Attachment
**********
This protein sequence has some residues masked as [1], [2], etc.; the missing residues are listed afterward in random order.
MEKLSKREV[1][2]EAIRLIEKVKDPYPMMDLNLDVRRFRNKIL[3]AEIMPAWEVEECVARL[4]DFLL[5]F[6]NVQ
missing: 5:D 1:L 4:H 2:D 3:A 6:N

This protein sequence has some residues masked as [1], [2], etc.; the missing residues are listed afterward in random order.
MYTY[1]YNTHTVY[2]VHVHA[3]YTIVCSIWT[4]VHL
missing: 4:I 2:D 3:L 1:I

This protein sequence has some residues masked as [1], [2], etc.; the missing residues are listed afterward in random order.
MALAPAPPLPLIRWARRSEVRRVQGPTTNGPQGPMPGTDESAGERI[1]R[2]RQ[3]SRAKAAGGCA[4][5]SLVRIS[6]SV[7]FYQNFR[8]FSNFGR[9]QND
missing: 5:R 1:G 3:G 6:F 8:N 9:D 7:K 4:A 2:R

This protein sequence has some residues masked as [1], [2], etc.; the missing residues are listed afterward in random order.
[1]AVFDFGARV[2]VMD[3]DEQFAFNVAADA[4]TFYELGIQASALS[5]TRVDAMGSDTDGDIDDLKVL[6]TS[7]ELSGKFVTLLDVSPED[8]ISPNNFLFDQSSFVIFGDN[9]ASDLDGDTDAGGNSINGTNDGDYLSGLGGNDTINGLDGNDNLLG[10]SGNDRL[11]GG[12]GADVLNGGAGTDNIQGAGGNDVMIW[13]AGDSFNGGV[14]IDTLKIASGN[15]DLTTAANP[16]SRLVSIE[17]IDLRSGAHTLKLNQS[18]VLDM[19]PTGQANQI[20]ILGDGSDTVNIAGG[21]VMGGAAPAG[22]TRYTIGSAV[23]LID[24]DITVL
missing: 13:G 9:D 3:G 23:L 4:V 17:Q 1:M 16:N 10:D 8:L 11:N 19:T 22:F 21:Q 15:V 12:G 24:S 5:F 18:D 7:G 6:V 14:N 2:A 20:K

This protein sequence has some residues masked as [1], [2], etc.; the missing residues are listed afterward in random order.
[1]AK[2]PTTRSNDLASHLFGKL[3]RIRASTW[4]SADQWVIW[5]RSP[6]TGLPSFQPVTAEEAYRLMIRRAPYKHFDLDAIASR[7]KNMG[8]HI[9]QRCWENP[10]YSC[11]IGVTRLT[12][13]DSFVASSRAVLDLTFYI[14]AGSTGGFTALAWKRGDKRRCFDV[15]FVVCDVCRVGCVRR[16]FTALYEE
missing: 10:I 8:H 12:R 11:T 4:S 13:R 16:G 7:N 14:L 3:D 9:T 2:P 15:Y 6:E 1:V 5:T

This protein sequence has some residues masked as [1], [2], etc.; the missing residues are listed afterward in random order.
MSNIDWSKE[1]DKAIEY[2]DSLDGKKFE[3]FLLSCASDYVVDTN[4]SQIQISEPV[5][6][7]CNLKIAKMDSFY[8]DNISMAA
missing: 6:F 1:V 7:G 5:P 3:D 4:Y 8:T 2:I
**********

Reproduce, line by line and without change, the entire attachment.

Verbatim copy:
This protein sequence has some residues masked as [1], [2], etc.; the missing residues are listed afterward in random order.
MEKLSKREV[1][2]EAIRLIEKVKDPYPMMDLNLDVRRFRNKIL[3]AEIMPAWEVEECVARL[4]DFLL[5]F[6]NVQ
missing: 5:D 1:L 4:H 2:D 3:A 6:N

This protein sequence has some residues masked as [1], [2], etc.; the missing residues are listed afterward in random order.
MYTY[1]YNTHTVY[2]VHVHA[3]YTIVCSIWT[4]VHL
missing: 4:I 2:D 3:L 1:I

This protein sequence has some residues masked as [1], [2], etc.; the missing residues are listed afterward in random order.
MALAPAPPLPLIRWARRSEVRRVQGPTTNGPQGPMPGTDESAGERI[1]R[2]RQ[3]SRAKAAGGCA[4][5]SLVRIS[6]SV[7]FYQNFR[8]FSNFGR[9]QND
missing: 5:R 1:G 3:G 6:F 8:N 9:D 7:K 4:A 2:R

This protein sequence has some residues masked as [1], [2], etc.; the missing residues are listed afterward in random order.
[1]AVFDFGARV[2]VMD[3]DEQFAFNVAADA[4]TFYELGIQASALS[5]TRVDAMGSDTDGDIDDLKVL[6]TS[7]ELSGKFVTLLDVSPED[8]ISPNNFLFDQSSFVIFGDN[9]ASDLDGDTDAGGNSINGTNDGDYLSGLGGNDTINGLDGNDNLLG[10]SGNDRL[11]GG[12]GADVLNGGAGTDNIQGAGGNDVMIW[13]AGDSFNGGV[14]IDTLKIASGN[15]DLTTAANP[16]SRLVSIE[17]IDLRSGAHTLKLNQS[18]VLDM[19]PTGQANQI[20]ILGDGSDTVNIAGG[21]VMGGAAPAG[22]TRYTIGSAV[23]LID[24]DITVL
missing: 13:G 9:D 3:G 23:L 4:V 17:Q 1:M 16:N 10:D 8:L 11:N 19:T 22:F 21:Q 15:V 12:G 24:S 5:F 18:D 7:G 6:V 14:N 2:A 20:K

This protein sequence has some residues masked as [1], [2], etc.; the missing residues are listed afterward in random order.
[1]AK[2]PTTRSNDLASHLFGKL[3]RIRASTW[4]SADQWVIW[5]RSP[6]TGLPSFQPVTAEEAYRLMIRRAPYKHFDLDAIASR[7]KNMG[8]HI[9]QRCWENP[10]YSC[11]IGVTRLT[12][13]DSFVASSRAVLDLTFYI[14]AGSTGGFTALAWKRGDKRRCFDV[15]FVVCDVCRVGCVRR[16]FTALYEE
missing: 10:I 8:H 12:R 11:T 4:S 13:R 16:G 7:N 14:L 3:D 9:T 2:P 15:Y 6:E 1:V 5:T

This protein sequence has some residues masked as [1], [2], etc.; the missing residues are listed afterward in random order.
MSNIDWSKE[1]DKAIEY[2]DSLDGKKFE[3]FLLSCASDYVVDTN[4]SQIQISEPV[5][6][7]CNLKIAKMDSFY[8]DNISMAA
missing: 6:F 1:V 7:G 5:P 3:D 4:Y 8:T 2:I